Aspirational marketing appears easy to do. As a health business, aspirational marketing involves posting many pictures of slim young things doing some form of exercise or laughing with salad.

As a consultant or coach building a personal brand, plenty of aspirational photos of yourself, or careful flat lays on desks with muted colours, gorgeous offices or enviable holiday resorts.

Share your rock bottom story to communicate depth, but only with the surety of hard-won wisdom. Acquire some equally aspirational “fitsquad” besties or “business besties” and organise a trip away – preferably somewhere photogenic like Byron Bay. Take countless selfies and group shots, and hashtag the hell out them: #bbf #businessbesties #yolo should work.

Aspirational marketing works

aspirational marketingBefore you accuse me of cynicism and pop off to laugh with your salad, I’m not arguing that we shouldn’t craft aspiration in marketing.

Aspiration in marketing is necessary. We’re not simply selling goods or services, we’re selling transformation – from where our prospects are currently at, to where they want to be.

Even if you’re transforming a chaotic shoebox of receipts into a client’s sense of achievement, organisation and wealth, via a sizeable tax return, people want a transformative experience.

Marketing without aspiration is not noticed amid the noise and clutter of your competitors’ messages. And nobody’s buying a brand that looks outdated, ugly or confused.

Your brand needs to be visually appealing, insightful and authoritative (but not condescending) if it’s to be noticed, relevant, and memorable. It needs to attract the attention of your particular ideal client and convince them that your business is the conduit for the transformation they seek. And it must also be believable.

Blame the Facebook ads

While dodgy dudes bending truth in business have always been around, the rise and rise of Facebook ads has made this more prevalent. It’s easy to create an attractive video and make all sorts of claims. Your marketing can infer that the hotel room you filmed your videos in or the boutique hairdresser where you had your hair done is, in fact, your home (which is actually a perfectly acceptable, but unphotogenic, rented apartment).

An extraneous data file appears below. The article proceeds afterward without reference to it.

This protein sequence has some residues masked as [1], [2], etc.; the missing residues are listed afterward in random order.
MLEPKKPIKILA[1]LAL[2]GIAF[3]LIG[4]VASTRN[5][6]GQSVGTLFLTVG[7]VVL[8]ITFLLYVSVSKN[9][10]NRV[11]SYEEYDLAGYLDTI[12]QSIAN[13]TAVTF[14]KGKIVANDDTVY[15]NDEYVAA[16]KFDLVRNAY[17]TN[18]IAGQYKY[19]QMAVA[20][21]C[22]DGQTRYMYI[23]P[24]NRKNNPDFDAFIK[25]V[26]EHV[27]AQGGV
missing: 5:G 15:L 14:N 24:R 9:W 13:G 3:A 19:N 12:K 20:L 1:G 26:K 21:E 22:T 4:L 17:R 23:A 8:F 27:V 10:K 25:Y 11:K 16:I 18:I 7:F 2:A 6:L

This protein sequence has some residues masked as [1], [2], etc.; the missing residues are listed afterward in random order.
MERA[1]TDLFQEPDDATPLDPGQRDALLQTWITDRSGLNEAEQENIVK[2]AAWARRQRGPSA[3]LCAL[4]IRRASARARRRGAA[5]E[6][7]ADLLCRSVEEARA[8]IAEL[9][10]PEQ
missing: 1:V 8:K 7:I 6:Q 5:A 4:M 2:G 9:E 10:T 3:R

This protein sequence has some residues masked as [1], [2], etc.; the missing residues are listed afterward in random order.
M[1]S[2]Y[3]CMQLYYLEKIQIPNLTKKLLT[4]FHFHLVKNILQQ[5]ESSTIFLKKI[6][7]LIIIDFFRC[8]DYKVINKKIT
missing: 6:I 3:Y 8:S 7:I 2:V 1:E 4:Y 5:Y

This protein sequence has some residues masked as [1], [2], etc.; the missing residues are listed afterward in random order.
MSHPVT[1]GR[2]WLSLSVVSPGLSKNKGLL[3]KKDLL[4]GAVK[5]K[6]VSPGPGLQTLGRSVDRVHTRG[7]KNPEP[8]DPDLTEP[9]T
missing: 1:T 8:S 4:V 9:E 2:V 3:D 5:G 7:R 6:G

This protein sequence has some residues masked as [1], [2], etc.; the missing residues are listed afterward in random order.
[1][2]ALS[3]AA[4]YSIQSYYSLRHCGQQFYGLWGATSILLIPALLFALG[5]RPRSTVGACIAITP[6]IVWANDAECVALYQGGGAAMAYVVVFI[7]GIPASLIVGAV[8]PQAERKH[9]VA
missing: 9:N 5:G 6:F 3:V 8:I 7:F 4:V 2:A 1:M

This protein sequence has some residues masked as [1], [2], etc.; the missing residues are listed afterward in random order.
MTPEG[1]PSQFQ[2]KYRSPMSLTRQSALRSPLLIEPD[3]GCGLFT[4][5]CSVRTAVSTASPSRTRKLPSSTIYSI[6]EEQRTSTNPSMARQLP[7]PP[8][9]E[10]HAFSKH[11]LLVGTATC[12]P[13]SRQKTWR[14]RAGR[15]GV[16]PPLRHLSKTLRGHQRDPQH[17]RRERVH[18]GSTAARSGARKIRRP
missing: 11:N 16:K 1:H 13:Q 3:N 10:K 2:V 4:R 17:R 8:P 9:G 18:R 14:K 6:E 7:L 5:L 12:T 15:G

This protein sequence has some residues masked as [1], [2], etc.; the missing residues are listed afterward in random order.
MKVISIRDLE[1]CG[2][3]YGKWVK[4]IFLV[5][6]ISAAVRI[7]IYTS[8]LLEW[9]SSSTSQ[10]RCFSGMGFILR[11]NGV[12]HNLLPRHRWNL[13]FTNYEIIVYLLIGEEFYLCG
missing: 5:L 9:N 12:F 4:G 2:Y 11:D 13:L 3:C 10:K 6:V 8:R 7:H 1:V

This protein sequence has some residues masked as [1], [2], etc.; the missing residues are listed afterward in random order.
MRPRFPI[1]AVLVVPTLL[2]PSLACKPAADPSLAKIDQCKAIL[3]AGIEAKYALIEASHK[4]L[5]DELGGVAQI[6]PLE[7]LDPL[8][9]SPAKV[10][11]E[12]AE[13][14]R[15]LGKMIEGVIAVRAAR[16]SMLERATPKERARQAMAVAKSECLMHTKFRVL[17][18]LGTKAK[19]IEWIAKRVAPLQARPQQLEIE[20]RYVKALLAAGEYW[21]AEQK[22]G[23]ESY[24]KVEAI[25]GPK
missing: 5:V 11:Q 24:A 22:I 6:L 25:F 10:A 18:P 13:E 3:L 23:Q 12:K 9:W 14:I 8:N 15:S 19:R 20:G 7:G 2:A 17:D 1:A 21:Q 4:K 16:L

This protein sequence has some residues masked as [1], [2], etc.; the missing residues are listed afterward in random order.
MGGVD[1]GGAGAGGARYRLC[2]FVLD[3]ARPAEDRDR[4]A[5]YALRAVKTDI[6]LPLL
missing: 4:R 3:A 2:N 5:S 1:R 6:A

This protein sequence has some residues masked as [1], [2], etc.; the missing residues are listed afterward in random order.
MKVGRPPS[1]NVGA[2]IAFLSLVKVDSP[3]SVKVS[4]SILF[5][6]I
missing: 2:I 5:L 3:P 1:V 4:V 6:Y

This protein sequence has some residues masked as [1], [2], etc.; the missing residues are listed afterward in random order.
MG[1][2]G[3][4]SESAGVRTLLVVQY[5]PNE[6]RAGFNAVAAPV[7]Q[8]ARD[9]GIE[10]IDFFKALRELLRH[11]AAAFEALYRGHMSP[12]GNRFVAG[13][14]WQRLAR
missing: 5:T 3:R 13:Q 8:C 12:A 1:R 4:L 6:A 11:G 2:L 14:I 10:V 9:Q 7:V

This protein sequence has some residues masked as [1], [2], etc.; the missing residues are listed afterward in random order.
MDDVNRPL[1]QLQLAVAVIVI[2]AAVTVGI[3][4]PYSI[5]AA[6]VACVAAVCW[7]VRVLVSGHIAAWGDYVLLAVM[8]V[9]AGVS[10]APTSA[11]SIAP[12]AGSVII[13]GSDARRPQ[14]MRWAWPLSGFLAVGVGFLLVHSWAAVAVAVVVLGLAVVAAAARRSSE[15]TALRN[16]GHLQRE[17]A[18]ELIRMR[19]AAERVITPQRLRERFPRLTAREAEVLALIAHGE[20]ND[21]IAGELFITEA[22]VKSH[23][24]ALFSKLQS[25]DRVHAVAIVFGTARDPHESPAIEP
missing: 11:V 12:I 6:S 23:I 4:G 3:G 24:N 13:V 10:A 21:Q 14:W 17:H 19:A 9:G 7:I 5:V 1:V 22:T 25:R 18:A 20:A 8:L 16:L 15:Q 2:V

In other words, it can be tempting to overdo the aspiration and stray into no-man’s land of lies.

You can hire someone to manipulate Google search results to bury bad reviews further down results pages. It’s straightforward to target your Facebook ads to fans of successful digital marketers and online business owners.

And it’s easy for people to believe these ads. But it’s also easy to expose a fraud, meaning wasted efforts and a damaged reputation.

The underdog narrative

One of the most common types of aspiration is the underdog story. The kid with the terrible background who nobody believed in, takes their destiny in their own hands and, through grit and serendipity, becomes a raging success.

We all love a good underdog story. But don’t be tempted to use this as your narrative if it’s not true.

We have all faced challenging times. Any one with any life experience has had tragedy, trauma, grief, failure. If this is relevant to your ideal clients and business and if you’re able to sensitively share this story, it can be hugely inspiring and motivating to people. You can create meaning and usefulness from tragedy.

But don’t overplay it. If your underdog story is of being bullied, partying too hard, or feeling out of place, it’s not interesting because it’s everybody’s story. Making this a big deal just makes you look unworldly.

“You can do anything!” cheer squad

Aspiration strays into obnoxiousness when we confuse privilege, luck and smarts. Making claims that anybody can do anything neglects the very real and powerful influences of privilege and systemic discrimination.